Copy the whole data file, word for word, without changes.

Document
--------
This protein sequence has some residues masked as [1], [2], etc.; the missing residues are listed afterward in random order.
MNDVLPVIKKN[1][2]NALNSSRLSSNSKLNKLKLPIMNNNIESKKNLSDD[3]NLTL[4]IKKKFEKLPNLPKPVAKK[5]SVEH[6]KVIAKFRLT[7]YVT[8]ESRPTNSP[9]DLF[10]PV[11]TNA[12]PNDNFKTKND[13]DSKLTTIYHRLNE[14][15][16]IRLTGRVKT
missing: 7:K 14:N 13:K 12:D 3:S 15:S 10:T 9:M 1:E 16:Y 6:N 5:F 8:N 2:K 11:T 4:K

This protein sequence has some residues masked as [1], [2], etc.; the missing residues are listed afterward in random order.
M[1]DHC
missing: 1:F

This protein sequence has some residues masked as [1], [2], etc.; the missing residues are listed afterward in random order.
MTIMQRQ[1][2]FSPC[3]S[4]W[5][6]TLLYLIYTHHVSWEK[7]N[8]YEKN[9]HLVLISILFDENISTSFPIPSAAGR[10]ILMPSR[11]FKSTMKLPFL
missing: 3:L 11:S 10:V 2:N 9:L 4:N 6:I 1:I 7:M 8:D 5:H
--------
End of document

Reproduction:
This protein sequence has some residues masked as [1], [2], etc.; the missing residues are listed afterward in random order.
MNDVLPVIKKN[1][2]NALNSSRLSSNSKLNKLKLPIMNNNIESKKNLSDD[3]NLTL[4]IKKKFEKLPNLPKPVAKK[5]SVEH[6]KVIAKFRLT[7]YVT[8]ESRPTNSP[9]DLF[10]PV[11]TNA[12]PNDNFKTKND[13]DSKLTTIYHRLNE[14][15][16]IRLTGRVKT
missing: 7:K 14:N 13:K 12:D 3:S 15:S 10:T 9:M 1:E 16:Y 6:N 5:F 8:N 2:K 11:T 4:K

This protein sequence has some residues masked as [1], [2], etc.; the missing residues are listed afterward in random order.
M[1]DHC
missing: 1:F

This protein sequence has some residues masked as [1], [2], etc.; the missing residues are listed afterward in random order.
MTIMQRQ[1][2]FSPC[3]S[4]W[5][6]TLLYLIYTHHVSWEK[7]N[8]YEKN[9]HLVLISILFDENISTSFPIPSAAGR[10]ILMPSR[11]FKSTMKLPFL
missing: 3:L 11:S 10:V 2:N 9:L 4:N 6:I 1:I 7:M 8:D 5:H